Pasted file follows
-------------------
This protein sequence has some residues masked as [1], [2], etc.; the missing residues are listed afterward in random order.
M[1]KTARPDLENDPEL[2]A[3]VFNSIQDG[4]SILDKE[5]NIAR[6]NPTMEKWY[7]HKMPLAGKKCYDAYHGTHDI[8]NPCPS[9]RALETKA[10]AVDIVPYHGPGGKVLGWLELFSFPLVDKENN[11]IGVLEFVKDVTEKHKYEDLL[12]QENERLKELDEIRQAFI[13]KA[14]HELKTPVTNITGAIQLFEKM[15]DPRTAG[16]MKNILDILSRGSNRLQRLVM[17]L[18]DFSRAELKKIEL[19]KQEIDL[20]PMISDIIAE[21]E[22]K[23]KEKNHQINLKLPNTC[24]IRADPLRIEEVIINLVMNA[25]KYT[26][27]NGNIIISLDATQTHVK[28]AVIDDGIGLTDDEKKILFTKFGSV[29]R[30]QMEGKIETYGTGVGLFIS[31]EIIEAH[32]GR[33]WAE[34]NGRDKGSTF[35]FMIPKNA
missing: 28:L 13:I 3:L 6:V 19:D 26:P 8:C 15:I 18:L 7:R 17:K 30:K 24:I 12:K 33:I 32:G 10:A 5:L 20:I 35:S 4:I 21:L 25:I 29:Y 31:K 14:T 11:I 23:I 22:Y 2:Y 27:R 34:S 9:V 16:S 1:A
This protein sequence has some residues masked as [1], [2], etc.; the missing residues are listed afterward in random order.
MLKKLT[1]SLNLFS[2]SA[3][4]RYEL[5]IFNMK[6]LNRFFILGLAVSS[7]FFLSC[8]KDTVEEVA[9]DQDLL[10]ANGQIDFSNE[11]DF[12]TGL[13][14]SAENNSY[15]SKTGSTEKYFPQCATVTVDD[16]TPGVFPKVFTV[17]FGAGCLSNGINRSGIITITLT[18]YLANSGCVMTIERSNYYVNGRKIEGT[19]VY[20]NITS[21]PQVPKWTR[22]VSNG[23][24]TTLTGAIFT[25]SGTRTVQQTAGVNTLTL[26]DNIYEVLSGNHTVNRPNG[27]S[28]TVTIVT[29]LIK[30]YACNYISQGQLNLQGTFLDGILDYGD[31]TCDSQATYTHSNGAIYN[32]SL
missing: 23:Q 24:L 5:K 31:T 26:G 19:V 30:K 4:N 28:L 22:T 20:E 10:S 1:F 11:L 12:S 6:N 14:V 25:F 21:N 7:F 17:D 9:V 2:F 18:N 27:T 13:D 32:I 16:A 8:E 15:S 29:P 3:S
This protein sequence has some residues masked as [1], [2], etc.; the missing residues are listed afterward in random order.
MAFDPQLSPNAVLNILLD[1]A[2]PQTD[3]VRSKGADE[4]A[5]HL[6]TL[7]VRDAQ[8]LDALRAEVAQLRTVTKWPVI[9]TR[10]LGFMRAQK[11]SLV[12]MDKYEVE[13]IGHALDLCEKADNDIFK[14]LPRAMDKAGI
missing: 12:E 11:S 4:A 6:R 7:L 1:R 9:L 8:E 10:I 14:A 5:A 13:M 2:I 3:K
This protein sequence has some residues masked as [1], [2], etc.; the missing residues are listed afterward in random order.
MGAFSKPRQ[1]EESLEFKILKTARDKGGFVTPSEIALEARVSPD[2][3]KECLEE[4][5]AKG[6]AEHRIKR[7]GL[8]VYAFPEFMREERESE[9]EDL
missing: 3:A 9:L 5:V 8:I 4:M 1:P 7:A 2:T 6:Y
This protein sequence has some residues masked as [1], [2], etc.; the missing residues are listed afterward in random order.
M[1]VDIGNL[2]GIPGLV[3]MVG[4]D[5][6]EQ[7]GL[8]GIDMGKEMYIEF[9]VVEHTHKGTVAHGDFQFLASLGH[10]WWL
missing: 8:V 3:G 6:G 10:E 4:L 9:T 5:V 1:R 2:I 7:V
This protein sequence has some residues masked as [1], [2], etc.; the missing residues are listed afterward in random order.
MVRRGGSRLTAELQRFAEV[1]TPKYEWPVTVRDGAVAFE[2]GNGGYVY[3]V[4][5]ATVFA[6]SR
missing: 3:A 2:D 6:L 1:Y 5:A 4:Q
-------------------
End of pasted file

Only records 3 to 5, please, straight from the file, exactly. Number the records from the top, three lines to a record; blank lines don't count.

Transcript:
This protein sequence has some residues masked as [1], [2], etc.; the missing residues are listed afterward in random order.
MAFDPQLSPNAVLNILLD[1]A[2]PQTD[3]VRSKGADE[4]A[5]HL[6]TL[7]VRDAQ[8]LDALRAEVAQLRTVTKWPVI[9]TR[10]LGFMRAQK[11]SLV[12]MDKYEVE[13]IGHALDLCEKADNDIFK[14]LPRAMDKAGI
missing: 12:E 11:S 4:A 6:R 7:L 1:R 9:L 8:E 10:I 14:A 5:A 13:M 2:I 3:K
This protein sequence has some residues masked as [1], [2], etc.; the missing residues are listed afterward in random order.
MGAFSKPRQ[1]EESLEFKILKTARDKGGFVTPSEIALEARVSPD[2][3]KECLEE[4][5]AKG[6]AEHRIKR[7]GL[8]VYAFPEFMREERESE[9]EDL
missing: 3:A 9:L 5:V 8:I 4:M 1:P 7:A 2:T 6:Y
This protein sequence has some residues masked as [1], [2], etc.; the missing residues are listed afterward in random order.
M[1]VDIGNL[2]GIPGLV[3]MVG[4]D[5][6]EQ[7]GL[8]GIDMGKEMYIEF[9]VVEHTHKGTVAHGDFQFLASLGH[10]WWL
missing: 8:V 3:G 6:G 10:E 4:L 9:T 5:V 1:R 2:I 7:V